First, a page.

Nigeria on Tuesday recorded 29 new COVID-19 cases and no death, according to official figures.
The Nigeria Centre for Disease Control (NCDC), which provided the update on its official Twitter handle, said the 29 new cases were reported from only two states – Rivers and Lagos with 11 and 18 cases respectively.
The new figure brings the total number of infections in the country to 165, 807.
There has been a consistent decline in infections and deaths across the country.
From an average of 1, 000 cases per week during the peak of the second wave between December 2020 and January, 2021, infections figures have been stuck below 100 daily in the past week.
With zero fatalities on Tuesday, only six deaths have been recorded in the past 44 days from an average of 70 fatalities per week in January.
Nigeria recorded one new death on Monday, five days since it reported the last fatality from the virus.
Health experts believe this is an indication that the worse days of the pandemic are over. They, however, cautioned against letting the guard down on safety.
The total death toll from the virus remains 2,065.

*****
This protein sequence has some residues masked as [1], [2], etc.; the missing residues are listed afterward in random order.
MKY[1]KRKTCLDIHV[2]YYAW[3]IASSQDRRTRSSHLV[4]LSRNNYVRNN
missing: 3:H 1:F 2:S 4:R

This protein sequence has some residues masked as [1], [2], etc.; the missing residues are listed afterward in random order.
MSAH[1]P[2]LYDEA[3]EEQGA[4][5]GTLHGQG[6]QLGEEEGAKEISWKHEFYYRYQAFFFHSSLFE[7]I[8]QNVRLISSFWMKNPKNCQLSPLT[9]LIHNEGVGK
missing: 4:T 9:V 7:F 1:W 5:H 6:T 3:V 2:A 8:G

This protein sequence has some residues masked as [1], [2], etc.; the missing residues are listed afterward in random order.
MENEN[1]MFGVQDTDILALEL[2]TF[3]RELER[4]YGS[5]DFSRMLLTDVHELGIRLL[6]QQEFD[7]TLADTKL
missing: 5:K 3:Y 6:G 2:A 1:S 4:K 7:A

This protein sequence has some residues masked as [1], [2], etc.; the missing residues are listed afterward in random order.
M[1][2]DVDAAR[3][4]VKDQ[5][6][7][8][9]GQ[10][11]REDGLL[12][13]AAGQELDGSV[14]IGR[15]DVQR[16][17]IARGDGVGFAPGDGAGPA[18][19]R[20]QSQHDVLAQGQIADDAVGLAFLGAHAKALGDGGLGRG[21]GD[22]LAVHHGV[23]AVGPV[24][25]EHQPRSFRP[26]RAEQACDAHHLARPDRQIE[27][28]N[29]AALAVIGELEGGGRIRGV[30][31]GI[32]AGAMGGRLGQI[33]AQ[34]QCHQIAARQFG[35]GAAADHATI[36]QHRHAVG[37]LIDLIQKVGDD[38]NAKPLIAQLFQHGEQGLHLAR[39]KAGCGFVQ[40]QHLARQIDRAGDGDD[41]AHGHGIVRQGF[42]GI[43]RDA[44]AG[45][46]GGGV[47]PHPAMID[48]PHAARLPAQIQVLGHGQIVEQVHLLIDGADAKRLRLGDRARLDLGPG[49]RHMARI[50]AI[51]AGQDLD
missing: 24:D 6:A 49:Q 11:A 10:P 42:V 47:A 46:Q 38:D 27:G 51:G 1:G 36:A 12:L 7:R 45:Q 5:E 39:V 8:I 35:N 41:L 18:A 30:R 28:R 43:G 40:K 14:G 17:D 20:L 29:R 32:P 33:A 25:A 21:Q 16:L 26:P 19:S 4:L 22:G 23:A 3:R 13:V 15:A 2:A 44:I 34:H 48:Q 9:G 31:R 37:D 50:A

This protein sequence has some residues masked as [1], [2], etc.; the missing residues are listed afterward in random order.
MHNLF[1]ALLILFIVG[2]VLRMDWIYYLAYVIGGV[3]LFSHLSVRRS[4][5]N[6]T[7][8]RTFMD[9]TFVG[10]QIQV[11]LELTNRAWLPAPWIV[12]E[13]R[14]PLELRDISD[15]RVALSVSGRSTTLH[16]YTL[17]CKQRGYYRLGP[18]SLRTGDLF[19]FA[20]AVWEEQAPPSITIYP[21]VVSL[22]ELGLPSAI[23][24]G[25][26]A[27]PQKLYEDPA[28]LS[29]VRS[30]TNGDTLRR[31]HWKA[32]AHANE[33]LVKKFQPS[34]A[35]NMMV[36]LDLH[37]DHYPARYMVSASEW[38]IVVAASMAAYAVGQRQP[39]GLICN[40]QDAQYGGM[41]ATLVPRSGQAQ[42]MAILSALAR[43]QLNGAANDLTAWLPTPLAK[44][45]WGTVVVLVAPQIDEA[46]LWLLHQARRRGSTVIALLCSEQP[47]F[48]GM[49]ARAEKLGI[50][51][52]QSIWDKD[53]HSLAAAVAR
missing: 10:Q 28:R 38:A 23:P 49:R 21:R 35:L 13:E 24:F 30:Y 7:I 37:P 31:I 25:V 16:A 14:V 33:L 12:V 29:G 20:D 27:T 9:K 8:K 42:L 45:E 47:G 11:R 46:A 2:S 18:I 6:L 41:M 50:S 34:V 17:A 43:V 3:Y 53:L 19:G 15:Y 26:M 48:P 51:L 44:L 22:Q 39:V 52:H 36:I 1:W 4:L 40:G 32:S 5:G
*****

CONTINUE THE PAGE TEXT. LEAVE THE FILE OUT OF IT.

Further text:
Cases on admission have also declined as recoveries improve.
More than two-thirds of the over 165,000 people infected by COVID-19 in Nigeria have recovered after treatment with a total of 156,420 discharged patients.
With 18 new cases on Tuesday, Lagos remains the most affected city in Nigeria with over 58,000 new cases and more than 400 deaths.
Nigeria, a country of roughly 200 million people, has conducted about 2 million tests.
Last Monday, the Nigerian government announced the continuation of several restrictive measures retained in the third phase of the gradual easing of COVID-19 lockdowns in September 2020.
The restrictions included the work-at-home policy for staff below the level of grade level 12 in the public sector and curfew from midnight to 4a.m.
A few days before the restrictions were re-imposed, a temporary ban was placed on non-Nigerian passengers from Brazil, India and Turkey following the recent surge in the spread of new variants of the disease in the three countries.
The NCDC said the reinforcement of the restrictions became even more necessary because of the delays in vaccine supply.
Nigeria has so far vaccinated 1,842,437 citizens with the Oxford vaccines.